Secure Sockets Layer (SSL) is a protocol for establishing secure links between networked computers. It allows client and server applications to communicate across a network in a way that is designed to prevent eavesdropping, tampering, and message forgery.

SSL uses a combination of public key and symmetric key encryption to secure the transmission of data. The client and server exchange public keys to establish an SSL connection. The server’s public key is used to encrypt the message, and the client’s private key is used to decrypt it. This ensures that the message can only be read by the intended recipient.

SSL is commonly used to secure Internet communications, such as when a web browser connects to a web server using the HTTPS protocol. It is also used in other applications, such as email, file transfer, and virtual private networks (VPNs).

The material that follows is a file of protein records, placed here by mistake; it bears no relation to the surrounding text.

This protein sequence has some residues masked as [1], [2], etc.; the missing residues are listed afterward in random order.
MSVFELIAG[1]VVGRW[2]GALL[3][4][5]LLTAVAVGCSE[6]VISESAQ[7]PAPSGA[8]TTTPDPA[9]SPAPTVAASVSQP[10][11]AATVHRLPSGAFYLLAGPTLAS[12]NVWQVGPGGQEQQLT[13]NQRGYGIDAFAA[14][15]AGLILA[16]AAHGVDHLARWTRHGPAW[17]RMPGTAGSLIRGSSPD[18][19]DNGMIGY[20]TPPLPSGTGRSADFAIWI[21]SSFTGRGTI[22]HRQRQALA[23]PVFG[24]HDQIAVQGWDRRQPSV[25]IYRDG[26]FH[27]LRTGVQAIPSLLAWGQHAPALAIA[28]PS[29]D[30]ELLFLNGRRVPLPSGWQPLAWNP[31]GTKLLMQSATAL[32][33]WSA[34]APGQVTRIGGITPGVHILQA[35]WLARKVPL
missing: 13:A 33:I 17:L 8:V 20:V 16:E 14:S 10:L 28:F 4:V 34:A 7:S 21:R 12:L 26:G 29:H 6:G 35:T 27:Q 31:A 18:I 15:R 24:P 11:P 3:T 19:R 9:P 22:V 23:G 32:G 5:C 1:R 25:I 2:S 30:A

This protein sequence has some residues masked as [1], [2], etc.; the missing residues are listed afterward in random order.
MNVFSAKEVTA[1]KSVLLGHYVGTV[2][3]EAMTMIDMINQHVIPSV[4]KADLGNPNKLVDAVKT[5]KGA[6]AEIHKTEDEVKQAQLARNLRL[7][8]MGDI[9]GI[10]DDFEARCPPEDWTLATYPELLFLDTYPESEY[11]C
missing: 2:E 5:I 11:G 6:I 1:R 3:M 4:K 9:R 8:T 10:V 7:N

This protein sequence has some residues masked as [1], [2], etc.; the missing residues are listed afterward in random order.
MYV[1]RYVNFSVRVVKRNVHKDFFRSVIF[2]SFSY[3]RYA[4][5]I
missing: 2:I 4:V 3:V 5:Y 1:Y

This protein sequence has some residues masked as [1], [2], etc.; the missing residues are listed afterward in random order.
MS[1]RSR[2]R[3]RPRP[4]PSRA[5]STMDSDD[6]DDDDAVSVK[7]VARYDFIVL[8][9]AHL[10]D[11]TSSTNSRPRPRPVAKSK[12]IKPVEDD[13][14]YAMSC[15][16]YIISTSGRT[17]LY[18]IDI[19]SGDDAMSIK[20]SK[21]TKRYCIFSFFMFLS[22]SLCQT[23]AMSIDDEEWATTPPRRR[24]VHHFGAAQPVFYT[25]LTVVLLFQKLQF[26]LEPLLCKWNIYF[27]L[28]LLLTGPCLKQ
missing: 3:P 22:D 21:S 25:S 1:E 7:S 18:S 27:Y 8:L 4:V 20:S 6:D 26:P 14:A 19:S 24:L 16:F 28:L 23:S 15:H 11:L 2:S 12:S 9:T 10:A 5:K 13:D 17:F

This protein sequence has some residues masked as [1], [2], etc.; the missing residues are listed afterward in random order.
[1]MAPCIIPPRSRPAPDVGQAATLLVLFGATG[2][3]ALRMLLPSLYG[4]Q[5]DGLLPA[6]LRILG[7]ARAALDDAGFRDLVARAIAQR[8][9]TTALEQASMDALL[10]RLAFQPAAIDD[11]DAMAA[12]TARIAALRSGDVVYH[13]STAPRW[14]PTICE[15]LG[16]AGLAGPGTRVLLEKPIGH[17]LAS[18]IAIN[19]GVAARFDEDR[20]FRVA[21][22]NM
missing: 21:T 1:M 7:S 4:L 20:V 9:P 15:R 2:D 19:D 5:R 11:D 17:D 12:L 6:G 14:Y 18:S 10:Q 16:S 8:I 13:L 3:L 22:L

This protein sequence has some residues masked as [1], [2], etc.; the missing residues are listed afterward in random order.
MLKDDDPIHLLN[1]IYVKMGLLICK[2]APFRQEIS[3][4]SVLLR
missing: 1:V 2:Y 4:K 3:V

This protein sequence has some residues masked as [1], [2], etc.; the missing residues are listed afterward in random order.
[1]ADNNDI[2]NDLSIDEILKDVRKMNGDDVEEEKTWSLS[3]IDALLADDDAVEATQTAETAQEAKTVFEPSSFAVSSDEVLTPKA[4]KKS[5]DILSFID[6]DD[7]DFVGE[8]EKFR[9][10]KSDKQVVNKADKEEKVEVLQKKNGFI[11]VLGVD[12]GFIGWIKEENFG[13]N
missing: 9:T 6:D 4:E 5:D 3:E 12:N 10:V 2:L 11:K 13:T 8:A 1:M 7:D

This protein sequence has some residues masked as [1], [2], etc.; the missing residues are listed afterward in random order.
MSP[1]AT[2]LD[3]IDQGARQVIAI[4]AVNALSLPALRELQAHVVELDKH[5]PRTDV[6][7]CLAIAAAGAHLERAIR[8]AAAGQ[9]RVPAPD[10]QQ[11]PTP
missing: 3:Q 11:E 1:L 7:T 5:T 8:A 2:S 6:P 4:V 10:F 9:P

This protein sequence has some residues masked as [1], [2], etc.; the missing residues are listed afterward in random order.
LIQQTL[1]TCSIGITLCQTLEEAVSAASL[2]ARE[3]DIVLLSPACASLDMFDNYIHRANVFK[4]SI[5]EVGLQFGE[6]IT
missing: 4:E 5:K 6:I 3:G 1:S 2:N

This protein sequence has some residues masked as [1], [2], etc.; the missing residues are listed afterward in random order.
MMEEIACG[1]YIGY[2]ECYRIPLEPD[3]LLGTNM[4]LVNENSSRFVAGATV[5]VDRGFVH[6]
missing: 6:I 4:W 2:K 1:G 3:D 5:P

In order for an SSL connection to be established, the client and server must both have a valid SSL certificate. SSL certificates are issued by certificate authorities (CAs), which are trusted third parties that verify the identity of the parties involved in the SSL connection. This helps to ensure that the client is communicating with the server it thinks it is, and not with an impostor.